Eggleston at the NPG (and a further musing on naked emperors)

If any photographer’s work invited the naive response, “my kid could do that” it might be William Egglestons’s photographs (Tucker, in Stepan (ed) 2005,170)

Anne Tucker also tells us (ibid) that “Eggleston’s pictures possess the seeming simplicity of snapshots”. I start with these observations because they match my own opinions on viewing the exhibition of Eggleston’s portraits at the National Portrait Gallery. Unlike Tucker (whose article accompanies an image of a table with condiment bottles and an out-of-focus crockery cabinet) I retain what she, insultingly, describes as my ‘naive response’.

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Although Eggleston is not primarily a portraitist, a comment made both by the wall-notes and by Ian Jeffrey (2008,330) the curators at the NPG have put together an exhibition of some 100 images from the 1960s onward. His portraits are all taken in and around Memphis, Tennessee and a high proportion are of family or friends.

In the first space, we see early monochrome work from the 1960s. These are smaller than the main colour images, typically 8×10. The images appear candid but there is an element of design, whether carefully composed or shot on the spur of the decisive moment is unclear.

The second space contains much larger, colour images from 1970 to 1975. Most are taken with a 5×7 view camera, an instrument with which Eggleston was clearly accomplished. The images have a characteristic shallow depth of field but very accurately placed plane of focus. This is clearly seen in the image above, of girlfriend Marcia Hare; the face and the out-thrown left arm are sharp (the camera a little less so) but the lower part of her dress, and most of the grass on which she is lying, are blurred giving a dream-like overall effect but focussing the viewers attention on the important parts. Incidentally, this image is displayed next to an earlier photo of Hare in a nightclub, dancing and with head thrown back, in a vertical version of the same pose.

However, the outstanding image, for me, in this space is one of Eggleston’s cousin, Shelley Schuyler, standing in a long dress gazing into the camera and holding a champagne glass. She is sharp overall but the depth of field is very tightly controlled, as seen in the grass at her feet.

My overall impression of this space is good. Large images (the head-shots are larger than life) and saturated colour seem to capture the personality of the subject and I left the room  feeling that I knew many of them. This is a clear counter-example to Ted Grant’s oft-quoted maxim, “When you photograph people in colour you photograph their clothes. When you photograph people in black and white, you photograph their souls.”

The third space, ‘Eggleston and Colour’, tells of his adopting the dye-transfer process and the shock felt by the photographic art world at his 1976 MoMA exhibition of colour prints. His contribution to the history of photography is the forced realisation that art photographs do not have to be monochrome.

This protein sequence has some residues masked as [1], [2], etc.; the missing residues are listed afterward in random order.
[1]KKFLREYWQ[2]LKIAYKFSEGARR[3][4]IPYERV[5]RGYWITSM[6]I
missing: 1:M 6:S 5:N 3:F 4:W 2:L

This space has some thought-provoking images such as the one above, of Eggleston’s uncle Adyn Schuyler and a black ‘house man’. This is the American Deep South in the 1970s and the relationship between the figures says something about race relations of the period. Jasper, the servant, stands a few paces behind his employer but mirrors (consciously or unconsciously) his pose.

There is also a 1985 ‘Portrait of Elvis Presley in Graceland, Memphis, Tennessee’ which is a photograph of a photograph of Presley surrounded by memorabilia.

However, there are photographs in this space that appear to be no more than very large snapshots, and led me to muse on imperial nudity and Hans Christian Andersen’s classic story. To return briefly to Tucker’s comments at the top of this posting, it is the ‘naive response’ of Andersen’s child that exposes the truth of the exposed emperor.

I wonder what the response to many of the images (even the two that I have highlighted) would be if they were presented as 5×3 enprints in a Boots envelope rather than as massive prints on a gallery wall. How many would make it into the family album? Frankly, there are some which would not make it into my shoebox (for instance the Dennis Hopper image in which the alleged subject turns away from the camera and is unsharp compared with the dashboard of the car). To what extent does our acceptance of a photograph as ‘art’ depend on its being presented in an art context – printed large and hung on a white gallery wall?

Coincidentally, on the same day that I wrote this posting, an article in the Times (Whipple 2016) reported on recent psychological research suggesting that people’s reactions to an image vary depending on whether they are told it is art or not. This is a topic to be followed  up, although possibly in a later course module.

References

Jeffrey, I. (2008) How to read a photograph London: Thames & Hudson

National Portrait Gallery (2016) William Eggleston Portraits [online] at: http://www.npg.org.uk/whatson/eggleston/exhibition.php (accessed 18 September 2016)

Stepan, P (ed) (2005) Icons of Photography – The 20th Century Munich: Prestel

Whipple, T. (2016) Call it art and that’s what it becomes In: The Times September 19 2016, p.11

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